Ducks dominate Predators in 6-1 rout
If the Ducks’ roster had any more moving parts it might qualify as a Rube Goldberg contraption. The Jakob Silfverberg machine is working just fine in its place.
It hummed Wednesday with some key pieces missing and another one tantalizingly close to returning. Silfverberg’s two goals started a five-goal barrage in the second period of a 6-1 win against Nashville at Honda Center.
The Ducks put on a special teams clinic that chased Predators goalie Pekka Rinne from the net and practically ran the ghosts from their Game 7 playoff loss to Nashville out of the building.
Silfverberg scored shorthanded and on the power play. He buried Shea Theodore’s pass on a two-on-one with Korbinian Holzer serving a high sticking penalty. During a Nashville unsportsmanlike conduct penalty, Silfverberg sent a wrist shot that made it through traffic.
“It’s nice to get that first one out of the way,” Silfverberg said. “I’ve been struggling a little bit. I’ve not quite been getting the scoring chances I wanted in games. … It’s just a bonus. It’s good for the confidence, and hopefully I can score even more.”
His two goals are a notable start. Silfverberg was a 20-goal scorer last season but didn’t get his second goal until Nov. 30.
The rest of the game was cathartic for the Ducks.
Corey Perry got the puck in transition and beat Rinne against the grain for an unassisted goal that made it 4-0 and forced Nashville to remove the goalie who beat Anaheim in the first round last season.
“It’s good for this hockey club,” Kesler said of the win. “We’ve been keeping a lot of teams to one goal, two goals, and we haven’t been getting the goals. But tonight they came.”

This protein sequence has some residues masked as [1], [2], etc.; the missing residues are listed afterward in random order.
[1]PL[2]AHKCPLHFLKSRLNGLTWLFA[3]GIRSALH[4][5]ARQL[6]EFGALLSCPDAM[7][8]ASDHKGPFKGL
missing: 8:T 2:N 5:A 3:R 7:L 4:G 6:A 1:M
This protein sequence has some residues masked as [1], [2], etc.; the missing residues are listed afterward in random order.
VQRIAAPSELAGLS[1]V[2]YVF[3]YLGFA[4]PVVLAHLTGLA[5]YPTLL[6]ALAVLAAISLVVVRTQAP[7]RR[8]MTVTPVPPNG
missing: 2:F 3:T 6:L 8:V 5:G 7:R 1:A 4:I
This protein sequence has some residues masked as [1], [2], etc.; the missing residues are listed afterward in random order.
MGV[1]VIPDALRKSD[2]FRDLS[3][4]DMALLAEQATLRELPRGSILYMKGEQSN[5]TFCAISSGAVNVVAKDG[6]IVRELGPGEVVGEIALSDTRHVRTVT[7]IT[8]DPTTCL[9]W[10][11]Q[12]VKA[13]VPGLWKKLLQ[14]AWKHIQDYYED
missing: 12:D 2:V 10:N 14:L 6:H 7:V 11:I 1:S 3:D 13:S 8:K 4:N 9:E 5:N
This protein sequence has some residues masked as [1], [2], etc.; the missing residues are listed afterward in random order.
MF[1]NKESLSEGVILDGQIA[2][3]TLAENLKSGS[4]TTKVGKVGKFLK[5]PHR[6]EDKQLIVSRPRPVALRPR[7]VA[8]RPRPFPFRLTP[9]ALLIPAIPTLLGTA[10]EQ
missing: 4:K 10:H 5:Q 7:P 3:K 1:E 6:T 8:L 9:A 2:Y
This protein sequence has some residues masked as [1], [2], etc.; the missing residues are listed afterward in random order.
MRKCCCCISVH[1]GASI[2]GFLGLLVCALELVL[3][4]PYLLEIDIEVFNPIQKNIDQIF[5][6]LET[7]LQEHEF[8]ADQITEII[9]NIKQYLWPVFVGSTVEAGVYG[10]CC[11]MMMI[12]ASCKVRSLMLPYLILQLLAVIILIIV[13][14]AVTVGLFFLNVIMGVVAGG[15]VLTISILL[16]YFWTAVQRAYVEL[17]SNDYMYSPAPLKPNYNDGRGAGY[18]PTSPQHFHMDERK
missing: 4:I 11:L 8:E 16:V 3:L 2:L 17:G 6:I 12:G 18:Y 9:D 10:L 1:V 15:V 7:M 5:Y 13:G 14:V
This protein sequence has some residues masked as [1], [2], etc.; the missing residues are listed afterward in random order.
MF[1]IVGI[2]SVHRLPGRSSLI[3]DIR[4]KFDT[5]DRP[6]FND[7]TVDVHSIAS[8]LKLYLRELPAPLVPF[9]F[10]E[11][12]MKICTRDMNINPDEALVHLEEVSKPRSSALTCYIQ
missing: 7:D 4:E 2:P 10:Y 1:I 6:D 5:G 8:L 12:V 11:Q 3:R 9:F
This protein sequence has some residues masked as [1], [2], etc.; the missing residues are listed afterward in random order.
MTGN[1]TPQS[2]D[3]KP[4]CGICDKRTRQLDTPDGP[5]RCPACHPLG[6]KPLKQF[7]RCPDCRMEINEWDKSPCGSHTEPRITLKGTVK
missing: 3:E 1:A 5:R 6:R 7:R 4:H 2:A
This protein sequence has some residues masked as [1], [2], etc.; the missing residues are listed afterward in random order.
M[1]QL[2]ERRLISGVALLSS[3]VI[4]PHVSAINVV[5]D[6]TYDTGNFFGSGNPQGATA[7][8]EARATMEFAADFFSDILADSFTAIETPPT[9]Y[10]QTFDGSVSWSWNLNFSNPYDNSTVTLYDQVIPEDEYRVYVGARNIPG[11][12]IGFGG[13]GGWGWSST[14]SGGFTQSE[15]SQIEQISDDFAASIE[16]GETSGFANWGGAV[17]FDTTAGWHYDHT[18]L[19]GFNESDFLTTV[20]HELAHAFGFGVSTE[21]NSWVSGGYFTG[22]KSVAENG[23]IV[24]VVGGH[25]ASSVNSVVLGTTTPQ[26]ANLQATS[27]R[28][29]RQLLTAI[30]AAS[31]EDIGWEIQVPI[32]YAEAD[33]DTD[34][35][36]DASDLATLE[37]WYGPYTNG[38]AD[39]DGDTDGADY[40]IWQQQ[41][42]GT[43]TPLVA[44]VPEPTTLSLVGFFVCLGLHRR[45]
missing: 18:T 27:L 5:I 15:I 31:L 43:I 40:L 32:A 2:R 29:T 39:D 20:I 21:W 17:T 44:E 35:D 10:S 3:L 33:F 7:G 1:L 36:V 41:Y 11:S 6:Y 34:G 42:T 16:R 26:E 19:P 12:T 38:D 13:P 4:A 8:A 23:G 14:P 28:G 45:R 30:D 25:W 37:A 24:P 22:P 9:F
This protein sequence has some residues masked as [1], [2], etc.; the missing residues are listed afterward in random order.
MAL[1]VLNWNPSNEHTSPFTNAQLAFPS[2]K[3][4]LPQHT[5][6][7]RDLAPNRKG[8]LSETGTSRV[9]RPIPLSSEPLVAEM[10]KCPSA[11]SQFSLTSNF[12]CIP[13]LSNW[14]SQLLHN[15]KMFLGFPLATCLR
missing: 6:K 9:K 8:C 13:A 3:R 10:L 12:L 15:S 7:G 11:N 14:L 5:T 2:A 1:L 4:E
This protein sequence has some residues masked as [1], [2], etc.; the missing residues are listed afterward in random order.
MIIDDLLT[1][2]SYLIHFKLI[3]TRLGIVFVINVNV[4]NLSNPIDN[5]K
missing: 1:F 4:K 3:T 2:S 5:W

All this came without center Ryan Getzlaf and goalie Jonathan Bernier because of upper-body injuries from Tuesday. Ducks Coach Randy Carlyle in the morning called Getzlaf a game-time decision, but Getzlaf, struck on the forearm by the puck against San Jose, was scratched. Bernier, who was replaced in the goal by John Gibson, is day-to-day.
The players available recorded three power-play goals and two shorthanded goals for the first time in franchise history. Nick Ritchie started the spree with a power-play goal nearly three minutes into the game.
Dustin Tokarski was recalled to back up Gibson. Forward Emerson Etem was placed on waivers but played on the third line.
Forward Rickard Rakell secured his work visa the same day he flew in from Sweden on Monday and took part in the morning optional skate. There were only a few other players on the ice, but he was grateful to be around the team. He greeted the media with a fresh haircut and a smile.
Rakell has yet to take a full practice at NHL speed and physicality and said he’ll gauge where he’s at when that happens.
“I want to be as close to 100% as possible before I step into a physical game,” he said. “I can’t say [the return] time right now, but I wish I could come back as quick as possible.”
Rakell wasn’t resigned until Oct.14 and was stuck in Sweden without a team to practice with, other than his cousin’s junior squad of 14-year-olds who were quietly in awe of the 20-goal scorer.
“They were all so super excited and shy, so they didn’t say much,” Rakell said. “I think I was more scared of them.”
Go beyond the scoreboard
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